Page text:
Monday, September 05, 2005

(D) Sept 2, 2005 - Angin & Kamu/Jij

It was love at first sight when an immigrant Indonesian girl (my mother) met blue-eyed, blond, Viking boy (my father) in the Netherlands,” said Gerard Mosterd, revealing his parentage.

The 41-year-old Netherlands-based choreographer presented two items, Angin and Kamu/Jij, in Kuala Lumpur last weekend. The show was presented by the Kuala Lumpur Performing Arts Centre and the Royal Netherlands Embassy, and supported by the Ministry of Culture, Arts and Heritage.

Mosterd studied classical ballet, contemporary and folk dance at the Royal Conservatory in The Hague for nine years. He also studied Tai Chi and elementary Javanese court dance. He then spent 11 years as a performing artiste with international dance companies before striking out on his own.

Mosterd constantly explores in his work the complexities and conflicts experienced in being raised Eurasian.

“I grew up in the Netherlands – my Indonesian mother indoctrinated me with Indonesian values like the concept of wayang (shadow). I learnt about humility and of ‘emptying’ myself by getting rid of my ego.

“This caused an inner conflict because my father taught me the opposite values – to be an extrovert and a leader, and to put myself in the limelight if I wanted to become successful,” he said.

His works reflect the twilight in which he was raised – between his mother’s “shadow” and his father’s “limelight” – and also the social environment in which he grew up in.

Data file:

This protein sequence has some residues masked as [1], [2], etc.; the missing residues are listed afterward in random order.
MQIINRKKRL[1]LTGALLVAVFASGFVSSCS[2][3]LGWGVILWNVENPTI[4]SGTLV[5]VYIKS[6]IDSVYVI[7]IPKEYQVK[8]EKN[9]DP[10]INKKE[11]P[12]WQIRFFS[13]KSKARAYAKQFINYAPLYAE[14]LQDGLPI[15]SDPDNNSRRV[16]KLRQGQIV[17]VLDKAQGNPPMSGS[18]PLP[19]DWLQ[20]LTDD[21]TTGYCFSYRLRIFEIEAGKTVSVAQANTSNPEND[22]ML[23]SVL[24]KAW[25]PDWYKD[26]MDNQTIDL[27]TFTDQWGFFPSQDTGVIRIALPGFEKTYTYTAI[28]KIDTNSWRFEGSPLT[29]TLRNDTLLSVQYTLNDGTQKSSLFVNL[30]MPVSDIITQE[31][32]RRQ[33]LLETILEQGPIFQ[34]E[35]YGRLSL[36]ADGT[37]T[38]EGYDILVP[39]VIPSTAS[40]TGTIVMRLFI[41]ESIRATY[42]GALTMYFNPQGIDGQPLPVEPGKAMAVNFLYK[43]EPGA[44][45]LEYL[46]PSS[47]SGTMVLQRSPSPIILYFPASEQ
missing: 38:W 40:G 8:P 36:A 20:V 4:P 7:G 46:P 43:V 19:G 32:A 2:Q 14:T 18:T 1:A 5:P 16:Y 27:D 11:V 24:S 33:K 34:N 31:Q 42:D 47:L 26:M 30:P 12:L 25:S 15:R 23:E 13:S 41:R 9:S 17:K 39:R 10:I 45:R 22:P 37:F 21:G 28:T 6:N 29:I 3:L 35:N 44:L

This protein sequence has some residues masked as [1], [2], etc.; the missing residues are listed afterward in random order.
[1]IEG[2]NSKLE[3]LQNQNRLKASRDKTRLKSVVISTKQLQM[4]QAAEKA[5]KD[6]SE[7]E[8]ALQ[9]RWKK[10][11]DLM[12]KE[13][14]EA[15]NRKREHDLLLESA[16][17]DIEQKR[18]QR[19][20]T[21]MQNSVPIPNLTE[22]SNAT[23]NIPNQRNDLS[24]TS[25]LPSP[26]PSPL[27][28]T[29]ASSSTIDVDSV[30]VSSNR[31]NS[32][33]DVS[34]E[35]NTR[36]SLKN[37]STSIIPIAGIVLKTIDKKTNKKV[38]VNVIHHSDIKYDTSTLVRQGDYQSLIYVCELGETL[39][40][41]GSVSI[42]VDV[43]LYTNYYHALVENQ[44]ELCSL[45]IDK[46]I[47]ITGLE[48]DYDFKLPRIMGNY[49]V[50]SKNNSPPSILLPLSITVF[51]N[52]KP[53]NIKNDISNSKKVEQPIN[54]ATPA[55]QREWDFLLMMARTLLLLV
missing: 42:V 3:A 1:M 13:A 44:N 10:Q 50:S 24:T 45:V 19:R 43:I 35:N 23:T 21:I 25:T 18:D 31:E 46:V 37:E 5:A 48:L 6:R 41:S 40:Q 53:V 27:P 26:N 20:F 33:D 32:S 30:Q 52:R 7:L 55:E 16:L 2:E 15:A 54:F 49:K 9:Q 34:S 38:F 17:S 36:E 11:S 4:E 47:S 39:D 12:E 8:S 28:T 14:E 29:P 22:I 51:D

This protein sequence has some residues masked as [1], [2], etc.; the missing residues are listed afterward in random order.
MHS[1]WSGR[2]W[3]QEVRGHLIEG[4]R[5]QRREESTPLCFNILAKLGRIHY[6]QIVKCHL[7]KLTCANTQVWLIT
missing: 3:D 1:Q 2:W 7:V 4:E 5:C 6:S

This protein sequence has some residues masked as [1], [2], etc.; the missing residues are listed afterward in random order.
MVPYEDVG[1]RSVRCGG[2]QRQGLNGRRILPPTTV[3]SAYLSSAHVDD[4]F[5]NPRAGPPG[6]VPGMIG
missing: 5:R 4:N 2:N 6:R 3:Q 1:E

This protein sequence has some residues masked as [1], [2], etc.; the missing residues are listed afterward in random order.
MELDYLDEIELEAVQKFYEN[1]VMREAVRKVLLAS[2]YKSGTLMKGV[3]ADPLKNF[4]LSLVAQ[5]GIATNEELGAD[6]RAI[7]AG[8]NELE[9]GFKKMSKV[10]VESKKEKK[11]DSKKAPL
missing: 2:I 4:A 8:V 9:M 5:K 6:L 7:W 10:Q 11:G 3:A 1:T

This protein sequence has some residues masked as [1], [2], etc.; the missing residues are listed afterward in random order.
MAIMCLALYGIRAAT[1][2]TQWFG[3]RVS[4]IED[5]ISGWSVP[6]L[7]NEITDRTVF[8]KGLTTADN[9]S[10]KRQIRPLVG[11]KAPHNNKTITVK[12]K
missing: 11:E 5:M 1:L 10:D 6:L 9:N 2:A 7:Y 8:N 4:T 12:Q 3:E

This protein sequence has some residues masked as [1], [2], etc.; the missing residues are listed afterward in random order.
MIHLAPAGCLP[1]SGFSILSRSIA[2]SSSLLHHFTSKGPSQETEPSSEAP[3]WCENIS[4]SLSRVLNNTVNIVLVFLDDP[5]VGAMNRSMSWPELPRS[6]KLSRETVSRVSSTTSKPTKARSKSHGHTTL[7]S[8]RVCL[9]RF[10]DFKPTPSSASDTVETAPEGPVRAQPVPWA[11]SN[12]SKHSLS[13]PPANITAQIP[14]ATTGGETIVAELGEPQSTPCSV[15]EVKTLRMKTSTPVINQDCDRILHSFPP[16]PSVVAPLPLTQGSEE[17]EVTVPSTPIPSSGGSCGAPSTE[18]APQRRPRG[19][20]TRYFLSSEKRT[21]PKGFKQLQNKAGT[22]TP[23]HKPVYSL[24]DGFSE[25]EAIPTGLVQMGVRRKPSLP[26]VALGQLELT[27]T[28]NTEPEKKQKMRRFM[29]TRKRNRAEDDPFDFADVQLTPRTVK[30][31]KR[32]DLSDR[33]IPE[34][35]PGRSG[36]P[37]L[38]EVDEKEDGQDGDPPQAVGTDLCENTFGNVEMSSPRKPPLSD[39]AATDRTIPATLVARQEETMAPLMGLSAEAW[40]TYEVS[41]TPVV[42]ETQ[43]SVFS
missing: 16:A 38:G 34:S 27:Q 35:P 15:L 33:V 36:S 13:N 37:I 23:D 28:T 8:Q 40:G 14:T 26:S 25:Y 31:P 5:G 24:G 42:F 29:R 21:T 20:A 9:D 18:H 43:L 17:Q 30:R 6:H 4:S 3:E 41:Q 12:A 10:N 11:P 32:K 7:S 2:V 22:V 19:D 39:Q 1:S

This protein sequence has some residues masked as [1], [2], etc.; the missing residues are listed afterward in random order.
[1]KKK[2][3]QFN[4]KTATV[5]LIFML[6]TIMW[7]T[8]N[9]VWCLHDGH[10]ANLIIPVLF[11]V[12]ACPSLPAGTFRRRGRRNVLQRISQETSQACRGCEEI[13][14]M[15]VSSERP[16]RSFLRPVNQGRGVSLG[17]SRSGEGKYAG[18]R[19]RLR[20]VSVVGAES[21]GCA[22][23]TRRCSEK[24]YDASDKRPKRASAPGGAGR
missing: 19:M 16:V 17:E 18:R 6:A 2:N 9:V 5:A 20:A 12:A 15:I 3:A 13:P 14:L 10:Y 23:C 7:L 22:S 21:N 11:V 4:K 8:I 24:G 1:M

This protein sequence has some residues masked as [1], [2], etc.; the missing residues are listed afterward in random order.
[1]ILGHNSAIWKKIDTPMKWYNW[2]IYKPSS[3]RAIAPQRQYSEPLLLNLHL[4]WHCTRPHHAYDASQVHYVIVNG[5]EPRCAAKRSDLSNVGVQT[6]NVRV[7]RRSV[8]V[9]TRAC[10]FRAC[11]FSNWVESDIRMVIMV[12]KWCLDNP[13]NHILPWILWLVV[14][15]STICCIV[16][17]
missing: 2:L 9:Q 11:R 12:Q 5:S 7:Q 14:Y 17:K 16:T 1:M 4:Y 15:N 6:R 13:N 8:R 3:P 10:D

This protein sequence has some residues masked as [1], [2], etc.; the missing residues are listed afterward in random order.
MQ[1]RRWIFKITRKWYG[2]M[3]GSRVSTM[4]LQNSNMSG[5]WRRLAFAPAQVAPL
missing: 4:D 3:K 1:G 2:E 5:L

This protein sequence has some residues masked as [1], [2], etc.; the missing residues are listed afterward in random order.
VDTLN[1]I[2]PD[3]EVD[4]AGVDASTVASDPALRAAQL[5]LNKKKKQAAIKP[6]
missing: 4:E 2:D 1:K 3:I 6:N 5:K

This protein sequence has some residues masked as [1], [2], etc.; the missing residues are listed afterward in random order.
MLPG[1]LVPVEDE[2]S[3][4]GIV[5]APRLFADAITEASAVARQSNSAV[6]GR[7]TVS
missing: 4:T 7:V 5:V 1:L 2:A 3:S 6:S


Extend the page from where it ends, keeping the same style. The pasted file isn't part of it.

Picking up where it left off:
In general, there is a nostalgic feeling of love for Indonesia in the Netherlands because, as Mosterd puts it, “Indonesia was regarded as its beautiful daughter, who has to go her own way.”

In addition, the scars of history is still apparent amongst the Dutch East Indian society (the Indonesian immigrants forming a large Dutch-Indonesian community) in the Netherlands.

People of Dutch and mixed Dutch-Indonesian descent who were in Indonesia during World War II were particular targets of the Japanese occupation.

Angin is Mosterd and Japanese dancer, Shintaro-O-Ue’s, collaborative attempt to break the historical tension between the Dutch and the Japanese.

When Emperor Akihito visited the Netherlands in 2001, the Dutch East Indian citizens put up a fierce demonstration.

“I was motivated to answer the demonstration with an artistic statement to prove that as far as my (younger) generation is concerned, the war really is over. My plea was for them to enter a phase of reconciliation,” said Mosterd.

The 30-minute contemporary dance was performed by Singaporean, Amsterdam-based dancer Ming Wei Poon.

The Dutch East Indian society also has a profound influence on Dutch culture, particularly, Dutch literature. His latest piece, Kamu/Jij, premiered in the Netherlands April this year, is partly based on a famous 19th century colonial erotic thriller De Stille Kracht (The Hidden Force) written by Louis Couperus.

Couperus wrote, among other things, that there is a fundamental difference in world perception between Indonesians (Javanese) and Europeans and that both worlds would never be able to understand each other.

The piece, currently on tour in the Netherlands, focuses on the subject of double morality in the Indonesian community. It is Mosterd’s personal comment on a recent Indonesian law proposal to punish those caught publicly exhibiting affection such as kissing.

The performance contains the unique projection of translated ancient Javanese sensual Kakawin poems, reminding the audience of a time when public moral concerning affection seemed to be more relaxed.

The 60-minute choreography featured five dancers – Wendel Spier, Thao Nguyen, Loes Ruizeveld, Ederson Rodriguez Xavier and Ming Wei Poon.

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